Wednesday, July 25, 2012

My Vision of Mastery

At the Flipped Class Training I attended recently, I was forced to sit down, and think about what my class is really going to look like in the fall.  I've had all these ideas bouncing around in my head & I haven't gotten a very concrete plan in place.  I've been watching, researching & listening to podcasts on the Flipped Classroom, and there seems to be a variety of opinions of how a class might run.  The three main people I've been listening to are:  Ramsey Musallam, Brian Bennett & Jon Bergmann.  I'll attempt to break down their beliefs (and if I got them wrong...sorry Ramsey, Brian & Jon), but you would probably have better luck checking out their blogs.  All of these Flip Class pioneers believe that we need to evaluate what we do when are kids are with us.  The guiding question of a flipped classroom is: What is the best use of my face-to-face time with the kids?  Do we want them to do the lower level thinking, or higher?  Everyone who is using the flipped class method feel that the higher order thinking should be done in the classroom, when the teacher is there to guide & assist.  There are some other minor differences in how the three gentlemen I mentioned above run their classroom.

Ramsey has the belief that you should have an inquiry that gets the kids interested, but slightly confused, then they watch the videos as needed to help them through the inquiry.  He's not a strong supporter of the mastery concept.

Brian believes in using videos for concepts that you have to repeat over & over again.  He tends to front load his videos (showing them first), then lets the kids work through higher order activities in class.  Brian allows his students to watch the videos & do the work at a time that suits them.  He even goes so far as to let the kids work on other subjects during his class time (assuming they've completed the required coursework for him & have mastered the concept).

Jon definitely believes in the mastery concept.  He sets limits for his students in regards to how many videos they need to finish by a certain time.  His kids go at their own a certain extent.

Luckily, I had the time to sit down & think things through (with the guidance of flipclass pro Jon Bergmann).  What I've come up with seems (to me) to be a mash-up of Ramsey, Jon & Brian's classrooms.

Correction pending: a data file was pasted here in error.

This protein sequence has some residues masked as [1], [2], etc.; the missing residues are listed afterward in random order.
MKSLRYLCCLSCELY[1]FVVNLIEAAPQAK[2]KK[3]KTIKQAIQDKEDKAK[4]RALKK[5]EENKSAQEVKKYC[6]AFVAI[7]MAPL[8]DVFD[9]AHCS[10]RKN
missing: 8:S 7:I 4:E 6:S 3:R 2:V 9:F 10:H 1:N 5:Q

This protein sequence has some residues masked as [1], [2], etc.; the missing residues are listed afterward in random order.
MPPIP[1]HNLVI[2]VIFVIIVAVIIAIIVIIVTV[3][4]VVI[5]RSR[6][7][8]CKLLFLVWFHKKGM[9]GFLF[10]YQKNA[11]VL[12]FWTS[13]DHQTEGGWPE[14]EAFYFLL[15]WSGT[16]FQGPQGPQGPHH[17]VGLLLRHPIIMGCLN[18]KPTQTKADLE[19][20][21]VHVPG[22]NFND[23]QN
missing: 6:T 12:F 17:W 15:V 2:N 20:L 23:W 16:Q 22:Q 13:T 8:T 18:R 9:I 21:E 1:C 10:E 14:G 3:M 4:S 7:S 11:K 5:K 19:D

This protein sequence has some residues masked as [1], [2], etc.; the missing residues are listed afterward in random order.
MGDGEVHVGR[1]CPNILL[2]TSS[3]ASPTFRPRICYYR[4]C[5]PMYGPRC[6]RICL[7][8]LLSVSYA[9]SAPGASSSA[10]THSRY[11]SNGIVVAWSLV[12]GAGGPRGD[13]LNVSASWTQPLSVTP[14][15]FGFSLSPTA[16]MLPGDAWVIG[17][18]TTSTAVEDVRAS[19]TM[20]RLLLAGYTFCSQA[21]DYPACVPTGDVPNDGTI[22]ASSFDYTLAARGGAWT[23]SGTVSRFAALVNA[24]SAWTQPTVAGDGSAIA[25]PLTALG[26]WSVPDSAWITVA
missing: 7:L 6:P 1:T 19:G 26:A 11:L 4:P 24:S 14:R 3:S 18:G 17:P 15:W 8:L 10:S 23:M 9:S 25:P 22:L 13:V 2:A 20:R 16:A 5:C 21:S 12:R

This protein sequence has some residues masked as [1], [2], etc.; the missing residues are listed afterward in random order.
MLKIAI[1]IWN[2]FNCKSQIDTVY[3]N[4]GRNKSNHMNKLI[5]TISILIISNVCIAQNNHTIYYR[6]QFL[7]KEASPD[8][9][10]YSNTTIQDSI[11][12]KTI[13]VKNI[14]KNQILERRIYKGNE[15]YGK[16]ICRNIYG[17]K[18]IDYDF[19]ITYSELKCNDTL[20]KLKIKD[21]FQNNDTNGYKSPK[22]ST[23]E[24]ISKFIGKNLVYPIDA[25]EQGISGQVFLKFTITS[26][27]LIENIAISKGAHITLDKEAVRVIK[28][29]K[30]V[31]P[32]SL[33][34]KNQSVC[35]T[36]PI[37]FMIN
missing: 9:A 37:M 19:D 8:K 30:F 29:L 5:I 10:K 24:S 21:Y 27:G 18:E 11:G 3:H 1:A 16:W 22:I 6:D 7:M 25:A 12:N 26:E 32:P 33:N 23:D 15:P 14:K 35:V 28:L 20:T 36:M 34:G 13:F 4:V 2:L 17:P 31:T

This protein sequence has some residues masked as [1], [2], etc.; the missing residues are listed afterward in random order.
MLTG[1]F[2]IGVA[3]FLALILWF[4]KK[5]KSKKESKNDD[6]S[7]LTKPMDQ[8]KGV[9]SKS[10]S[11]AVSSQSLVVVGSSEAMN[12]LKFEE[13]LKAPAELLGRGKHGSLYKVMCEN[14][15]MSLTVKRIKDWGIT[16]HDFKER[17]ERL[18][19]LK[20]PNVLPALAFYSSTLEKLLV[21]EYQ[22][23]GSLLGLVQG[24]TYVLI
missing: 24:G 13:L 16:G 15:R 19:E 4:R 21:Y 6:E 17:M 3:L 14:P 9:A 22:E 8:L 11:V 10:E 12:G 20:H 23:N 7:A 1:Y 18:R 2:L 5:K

I intend for my students to work at their own pace (similar to Jon), but within parameters.  For example, they may need to have 2-3 objectives mastered by the end of the week.  When and where they watch the videos is going to be up to them, but I will expect that they have their designated work done by the designated time (similar to Brian).  The beginning of each unit will have some sort of an inquiry project that will hopefully be too hard for them to solve then, but will be totally solvable by the end of the unit.  My hope is that they will get interested in the beginning, want to see the videos to help them answer the problem, then solve the inquiry as the unit progresses (similar to Ramsey).

Other changes in my class revolve around expectations while watching the video, and grading.  While watching the video the students will complete a WSQ...if you're not sure how that will look in my class, click here.  In regards to assessment, I'm not 100% sure how I'm going to grade right now because I don't know if I'll have the flexibility to grade the way I want.  My district works hard to get every kid the same experience, which means we have common assessments.  But here are the plans I'm thinking of in regards to grading.

So what will my typical day look like?  Here's what I'm thinking (I have my students for about 50 minutes a day):
Kids come in & we meet for a couple minutes, just to touch base, then it's off to work!  Kids will be doing one of the following:
  • Watching a video
  • Having a group WSQ discussion (with me present to help give them a grade)
  • Working on practice problems (together or independently)
  • Taking a quiz or test on the computer (using Moodle)
  • Working on another subject...if they are caught up
  • Completing a math lab (that's what I'm going to call my real world application problems)
  • Making videos of their own that center around the assigned topic
So as you can see, it is going to be slightly chaotic...but I'm thinking this kind of chaos is going to be awesome!

If anyone reading this has some ideas that might make this run smoothly, I'd love the feedback.

1 comment:

  1. Hi Delia!
    I love how you have taken ideas from several different sources and picked out what you want to do in your classroom. That is something that I have struggled with in the past - there are so many great ideas, great ways of doing things, and if we try to do everything we will go crazy! I've also come to find that there isn't one "right" way to flip because I have different kids and a different classroom than others... so what works for them may not work the same way for me.

    I think the plan you have set up is great. I like grading option 2 personally, because I like having mini-quizzes for students to check their progress on objectives as they go throughout the unit. It's a great check for them and for me.

    A few questions for you: How are you planning on "grading" the WSQ discussions? What tools are you going to use to have your students make their own videos?

    Anyways, I'm excited to journey with you through this next year!
    Enjoy your last little bit of summer!